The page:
# Event-driven architecture for integrating with third parties
The Trusted Twin platform as a hub for managing event-driven applications to unlock the power of stateless services.
On the Trusted Twin platform, we use a subscription-based payment model with several subscription plans. Our application should:
- Trigger a third party payment system to perform respective actions (e.g., subscription plan upgrade) if conditions defined by us are met.
- Send notifications to customers using a third party system if they exceed the plan limits of their subscription plan or when they are nearing the limits of a subscription plan.
- Send a message to our internal customer relationship management (CRM) system to add a record that an email has been sent to the customer with a timestamp.
To achieve this, we need to integrate two third party systems (email notification system and party payments system) and one internal system (CRM) with our platform.
On the Trusted Twin platform, we use the digital twin model. It allows us to represent real and abstract objects. For example, we can use Twin objects to represent:
- each of the customer accounts (payment entities) => Customer Twin
- the billing, usage and storage data for each of the Customer Twins => Billing Twin
- subscription plans available on the Trusted Twin platform => Subscription Plan Twin
A Twin on the platform has a Ledger that stores information about the state of the Twin (i.e., usage and storage). A Ledger can have multiple Entries. For example, the Ledger Entries can contain:
- Customer Twin entries: information about the customer such as contact address, account creation time and the current subscription plan.
- Billing Twin entries: usage and storage data. The data is updated on a regular basis.
- Subscription Plan Twin entries: each of the Entries stores the details of a subscription plan available on the platform.
We can use the reference feature to create links between different Entries so that one Entry can reference the other Entry’s value. We can use these links to apply a logic that will trigger notification events in later steps. For example, we can create references between:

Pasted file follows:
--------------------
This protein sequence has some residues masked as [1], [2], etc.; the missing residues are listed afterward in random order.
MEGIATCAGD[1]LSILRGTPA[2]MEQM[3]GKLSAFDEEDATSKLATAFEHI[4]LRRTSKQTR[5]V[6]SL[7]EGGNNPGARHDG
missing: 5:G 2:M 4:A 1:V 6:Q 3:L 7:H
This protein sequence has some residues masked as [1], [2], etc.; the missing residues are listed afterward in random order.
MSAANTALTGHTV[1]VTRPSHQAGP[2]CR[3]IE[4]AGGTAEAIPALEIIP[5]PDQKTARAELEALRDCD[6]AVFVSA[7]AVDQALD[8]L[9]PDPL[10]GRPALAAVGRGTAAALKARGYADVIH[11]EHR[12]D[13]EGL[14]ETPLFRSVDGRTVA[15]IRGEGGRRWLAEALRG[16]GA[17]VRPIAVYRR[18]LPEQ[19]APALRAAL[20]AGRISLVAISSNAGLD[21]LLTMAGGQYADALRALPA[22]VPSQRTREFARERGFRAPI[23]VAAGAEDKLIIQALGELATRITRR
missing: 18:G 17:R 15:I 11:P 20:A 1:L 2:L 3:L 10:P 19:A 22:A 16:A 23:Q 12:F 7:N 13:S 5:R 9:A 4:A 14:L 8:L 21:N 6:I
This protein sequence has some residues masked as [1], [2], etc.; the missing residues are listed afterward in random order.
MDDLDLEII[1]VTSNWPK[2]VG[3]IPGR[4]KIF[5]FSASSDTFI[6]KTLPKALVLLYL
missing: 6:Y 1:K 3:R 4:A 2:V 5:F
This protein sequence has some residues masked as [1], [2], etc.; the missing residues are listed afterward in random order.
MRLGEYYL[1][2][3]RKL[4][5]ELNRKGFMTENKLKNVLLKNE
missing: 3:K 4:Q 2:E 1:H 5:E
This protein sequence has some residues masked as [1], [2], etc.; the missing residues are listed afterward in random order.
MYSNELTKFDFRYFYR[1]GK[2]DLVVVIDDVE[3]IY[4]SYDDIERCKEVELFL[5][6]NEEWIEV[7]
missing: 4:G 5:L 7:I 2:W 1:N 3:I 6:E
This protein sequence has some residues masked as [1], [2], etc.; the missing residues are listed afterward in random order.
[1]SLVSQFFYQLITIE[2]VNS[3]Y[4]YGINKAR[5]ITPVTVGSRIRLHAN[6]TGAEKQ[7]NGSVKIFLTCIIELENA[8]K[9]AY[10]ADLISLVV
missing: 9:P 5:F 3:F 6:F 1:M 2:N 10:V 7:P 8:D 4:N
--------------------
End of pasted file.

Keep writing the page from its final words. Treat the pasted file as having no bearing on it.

- Entries Access rules of the Billing Twin to reference the updated usage data to Entries of the Customer Twin.
- Entries of the Subscription Twin to reference the details of a subscription plan to the Customer Twin. Read more: Object linking(opens new window)
We can to use the rules feature to compare the values of the Entries and define the conditions that trigger notification events and publish notification messages to a topic. Such conditions defined through rules could be:
- The usage (referenced from the Billing Twin) is equal or greater to what is defined in the subscription plan.
- The value of the subscription plan field in the Customer Twin has changed, i.e. the subscription plan for a customer account has changed. Read more: Rules(opens new window)
If a rule resolves to
True, a notification event is triggered and an HTTP notification message is published to a topic. In our example, we have created two topics:
We can have several stateless lambdas in our system. The lambda logic for each lambda can be defined in a different technology, regardless of what is used in other lambdas. The lambdas work asynchronously.
# Cron lambda
For the sake of our example, we are going to look at the payments lambda and the email notifications lambda in our system. The lambdas subscribe to the topics we created. There is also a separate lambda that refreshes the subscriptions periodically.
# Payment lambda
The payment lambda subscribes to the
"subscription_plan_exceeded" topic we created. If the rule we defined resolves to
True (i.e, the usage in a customer account is equal to or exceeds the usage defined in the given subscription plan), the lambda receives a notification message. This triggers the following actions:
- The lambda sends a POST request to the third party payments system to perform an action. In our example it is the upgrade of the subscription plan.
- The third party payments system performs the defined action. In our example, it upgrades the customer account to a higher subscription plan.
- The third party payments system webhook sends back a POST request with information about the changes it performed, i.e., that it has upgraded the payment plan.
- Upon receiving the information, the payment lambda sends a POST request to the Customer Twin Ledger to change the subscription plan for the customer in the relevant field.
# Email notification lambda
Another stateless lambda in our system is the third party email notification lambda. It subscribes to the
"subscription_plan_changed" topic we created. If the rule we defined resolves to
True (i.e, the subscription plan has changed), the lambda receives a notification message. This triggers the following actions:
- The lambda sends a POST request to the third party email notification system to perform an action. In our example case it sends an email to the customer informing them of the change to the subscription plan.
- The third party email notification system performs the defined action. In our example, it sends the email to the customer.
- The third party email notification system webhook sends back a POST request with information about the changes it performed, i.e., that an email about changes to the subscription plan has changed.
- Upon receiving the information, the email notification lambda sends a POST request to the Customer Twin Ledger to add an Entry to indicate that a message of this type has been sent to the customer with a timestamp.